Eczema damages the skin’s moisture barrier, leading to irritation, dryness, itching, infection, and worsening eczema flares. Maintaining the moisture barrier is a vital part of eczema treatment. Moisturizers, which include lotions, creams, and ointments, soothe itching, redness, and dryness and can help prevent your eczema from getting worse. Moisturizers work by trapping water in the skin and maintaining the skin’s natural barrier. The regular application of moisturizers can promote healing in skin affected by eczema.
What does it involve?
Many doctors recommend ointments, the heaviest type of moisturizing products, for people with eczema. Ointments effectively lock moisture into your skin. However, these products are more likely to be greasier and take longer to absorb. Creams are the next heaviest moisturizing product, and can also be very useful in maintaining the skin’s moisture barrier while feeling less greasy. Lotions are the lightest type of moisturizer, and the quickest and easiest for your skin to absorb. Lotions also evaporate quickly, and may contain irritating preservatives or stabilizing agents.
To minimize irritation to your skin, choose moisturizing products that are free of alcohol, artificial preservatives, and fragrances. If you know you are allergic to certain ingredients, read labels carefully to avoid products containing allergens. When trying a new moisturizer for the first time, apply a small amount to the inside or your wrist or elbow and leave it for a day or two. Watch for any allergic reactions.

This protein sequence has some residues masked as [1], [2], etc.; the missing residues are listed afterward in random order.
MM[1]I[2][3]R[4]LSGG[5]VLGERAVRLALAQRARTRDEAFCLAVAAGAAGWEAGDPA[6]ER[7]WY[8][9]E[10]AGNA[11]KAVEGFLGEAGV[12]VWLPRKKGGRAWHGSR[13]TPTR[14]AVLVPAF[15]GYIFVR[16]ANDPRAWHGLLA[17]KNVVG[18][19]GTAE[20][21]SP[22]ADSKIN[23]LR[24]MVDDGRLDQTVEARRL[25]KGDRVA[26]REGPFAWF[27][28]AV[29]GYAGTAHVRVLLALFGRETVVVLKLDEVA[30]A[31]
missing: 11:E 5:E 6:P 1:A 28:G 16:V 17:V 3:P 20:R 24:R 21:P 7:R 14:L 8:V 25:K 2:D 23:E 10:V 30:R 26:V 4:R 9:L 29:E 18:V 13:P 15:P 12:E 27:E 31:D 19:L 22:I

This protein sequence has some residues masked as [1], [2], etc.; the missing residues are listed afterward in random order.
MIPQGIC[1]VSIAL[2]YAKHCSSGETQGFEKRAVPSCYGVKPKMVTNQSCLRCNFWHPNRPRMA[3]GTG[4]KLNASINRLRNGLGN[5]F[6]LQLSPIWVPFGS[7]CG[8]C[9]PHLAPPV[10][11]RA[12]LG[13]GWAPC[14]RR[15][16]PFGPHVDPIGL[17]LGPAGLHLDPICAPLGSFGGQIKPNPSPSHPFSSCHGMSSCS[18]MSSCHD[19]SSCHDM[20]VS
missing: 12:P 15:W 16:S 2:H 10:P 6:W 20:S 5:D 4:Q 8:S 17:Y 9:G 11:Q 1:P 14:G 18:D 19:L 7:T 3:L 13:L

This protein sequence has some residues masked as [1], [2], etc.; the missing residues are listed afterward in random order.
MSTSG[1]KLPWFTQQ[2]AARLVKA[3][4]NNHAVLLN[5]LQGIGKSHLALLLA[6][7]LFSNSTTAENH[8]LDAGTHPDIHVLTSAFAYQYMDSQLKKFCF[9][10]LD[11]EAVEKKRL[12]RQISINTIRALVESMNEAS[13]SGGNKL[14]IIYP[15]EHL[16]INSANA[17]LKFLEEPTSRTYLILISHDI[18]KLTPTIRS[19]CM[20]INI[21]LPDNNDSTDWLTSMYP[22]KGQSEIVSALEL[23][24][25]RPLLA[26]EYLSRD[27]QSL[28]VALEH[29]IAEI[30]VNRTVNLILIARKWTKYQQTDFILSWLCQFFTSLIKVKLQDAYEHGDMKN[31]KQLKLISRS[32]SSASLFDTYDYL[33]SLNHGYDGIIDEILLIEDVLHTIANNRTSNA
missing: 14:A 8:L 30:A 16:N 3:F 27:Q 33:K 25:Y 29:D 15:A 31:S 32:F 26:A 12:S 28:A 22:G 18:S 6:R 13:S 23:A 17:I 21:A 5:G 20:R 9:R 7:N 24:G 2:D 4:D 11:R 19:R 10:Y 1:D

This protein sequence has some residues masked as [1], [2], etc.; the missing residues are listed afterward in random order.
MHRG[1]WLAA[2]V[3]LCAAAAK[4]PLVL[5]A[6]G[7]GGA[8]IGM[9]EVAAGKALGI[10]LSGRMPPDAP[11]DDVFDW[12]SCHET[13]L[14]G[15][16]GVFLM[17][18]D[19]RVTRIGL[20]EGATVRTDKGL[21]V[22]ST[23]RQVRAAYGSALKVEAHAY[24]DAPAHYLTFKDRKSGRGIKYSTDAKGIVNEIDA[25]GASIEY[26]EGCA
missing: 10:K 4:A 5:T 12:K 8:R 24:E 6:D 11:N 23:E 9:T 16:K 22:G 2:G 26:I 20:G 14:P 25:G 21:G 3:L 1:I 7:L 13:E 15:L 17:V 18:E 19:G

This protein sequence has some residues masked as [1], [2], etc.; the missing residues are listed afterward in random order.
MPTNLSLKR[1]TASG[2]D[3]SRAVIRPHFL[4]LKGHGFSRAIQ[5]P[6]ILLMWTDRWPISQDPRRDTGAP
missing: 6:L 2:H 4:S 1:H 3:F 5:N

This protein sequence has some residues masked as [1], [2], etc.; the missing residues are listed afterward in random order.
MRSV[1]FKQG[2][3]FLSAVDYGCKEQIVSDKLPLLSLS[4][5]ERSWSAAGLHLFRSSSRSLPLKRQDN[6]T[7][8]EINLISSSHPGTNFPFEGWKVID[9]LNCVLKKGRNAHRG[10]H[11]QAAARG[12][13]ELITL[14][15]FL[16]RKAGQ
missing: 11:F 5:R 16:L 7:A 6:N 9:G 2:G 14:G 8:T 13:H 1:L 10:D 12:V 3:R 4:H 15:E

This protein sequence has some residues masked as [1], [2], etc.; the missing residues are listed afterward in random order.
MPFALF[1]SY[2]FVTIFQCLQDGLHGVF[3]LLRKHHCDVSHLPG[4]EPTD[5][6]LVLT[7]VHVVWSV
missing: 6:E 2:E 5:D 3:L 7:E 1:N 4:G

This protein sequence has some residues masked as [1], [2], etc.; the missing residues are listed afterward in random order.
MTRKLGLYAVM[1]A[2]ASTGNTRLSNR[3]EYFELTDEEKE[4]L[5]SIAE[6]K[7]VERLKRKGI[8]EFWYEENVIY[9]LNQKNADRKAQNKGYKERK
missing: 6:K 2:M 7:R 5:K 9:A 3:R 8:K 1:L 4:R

There is no need to purchase expensive products to moisturize your skin. Petroleum jelly and cooking oils such as coconut or sunflower seed oil make inexpensive substitutes that work well for many people with eczema.
Apply a moisturizer to your skin at least once a day following a warm bath or shower. If you are using a topical medication, apply it first, immediately after bathing, and allow it to absorb into the skin. Apply moisturizer as soon as the medication has absorbed. Do not delay applying the moisturizer, since moisture is lost from the skin as it dries. Try to apply moisturizer within three minutes of bathing, if possible.
Apply moisturizer in downward strokes. Do not rub up and down, or in a circular motion. If the moisturizer feels thick and tacky on your skin after applying, do not remove the excess. Allow it to absorb into your skin.
You may get the best results when you apply moisturizer multiple times a day, for instance, whenever you change clothes. You may need to apply moisturizer more frequently during dry or cold weather.
Moisturizers can help reduce itching, redness, and dryness and promote healing in skin affected by eczema.
In a 2017 article that reviewed existing clinical studies on moisturizer use in people with eczema, those who used moisturizers were found to have fewer flares, a lower rate of flares, and reduced rate of topical corticosteroid use compared with those who did not use moisturizers. In addition, using moisturizers in tandem with anti-inflammatory treatments improved the effectiveness of the treatments.
Some moisturizers are expensive.
Some moisturizers may be oily or greasy and capable of causing stains.
It may be difficult to remember to apply moisturizers regularly.
For more information, visit:
Controlling Eczema by Moisturizing – National Eczema Association
Emollients and moisturizers for eczema: abridged Cochrane systematic review including GRADE assessments. – PubMed
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